A Bike Trip to Bokor Mountain

The sky was still dark when we got up to prepare for our day-long journey. It was mid-June, so rains could be expected almost every day, especially in coastal areas like Kampot. But despite the odds, the trip was much worth the try. So with snacks, water, scarves, hats, and PONCHOS in our bag, we headed west along National Road 3 on our first motorbike trip, to Bokor Mountain.

Bokor Mountain is situated in southwestern Cambodia, sitting on the coastline, some 17 km west of Kampot city. The entrance to the mountain area, which was designated Preah Monivong National Park in 1993, is 10 km from the Durian Roundabout. It takes another 30 km up the mountain road to reach the main tourist area.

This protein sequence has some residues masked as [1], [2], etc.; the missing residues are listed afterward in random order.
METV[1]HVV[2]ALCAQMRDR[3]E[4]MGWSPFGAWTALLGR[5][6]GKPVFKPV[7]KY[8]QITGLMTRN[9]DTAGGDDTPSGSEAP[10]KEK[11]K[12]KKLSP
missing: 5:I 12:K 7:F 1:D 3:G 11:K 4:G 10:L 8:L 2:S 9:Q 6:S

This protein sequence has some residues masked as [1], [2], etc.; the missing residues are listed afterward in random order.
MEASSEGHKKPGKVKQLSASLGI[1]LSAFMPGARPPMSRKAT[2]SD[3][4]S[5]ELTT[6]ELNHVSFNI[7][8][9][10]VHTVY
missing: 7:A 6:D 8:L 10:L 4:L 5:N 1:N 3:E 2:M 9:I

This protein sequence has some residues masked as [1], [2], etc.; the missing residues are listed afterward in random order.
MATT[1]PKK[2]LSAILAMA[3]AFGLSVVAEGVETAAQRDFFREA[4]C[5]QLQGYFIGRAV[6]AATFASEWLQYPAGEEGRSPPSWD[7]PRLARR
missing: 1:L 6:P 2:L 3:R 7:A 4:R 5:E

By 6 a.m., the sky had turned visibly bright. We began our journey, crossing Prek Teuk Chhu (aka. Kampot River) over the new bridge, and headed west. After a while, we stopped for a typical Cambodian breakfast of bay srob (steamed rice with pork) before continuing the ride. The odds were on our side that morning; there was not a single drop of rain. The sky gradually illuminated the country houses on both sides of the road. The sun was never ablaze, the road was quiet, and the morning air was cool and comforting. It was a dream ride.

Eventually, we arrived at the entrance gateway, behind which was a road leading to the foot of the mountain. The plain, gravel-paved road belied the vast and varied landscapes lying ahead, but we got more excited the closer we moved to the mountain. Before long, we began the ascent.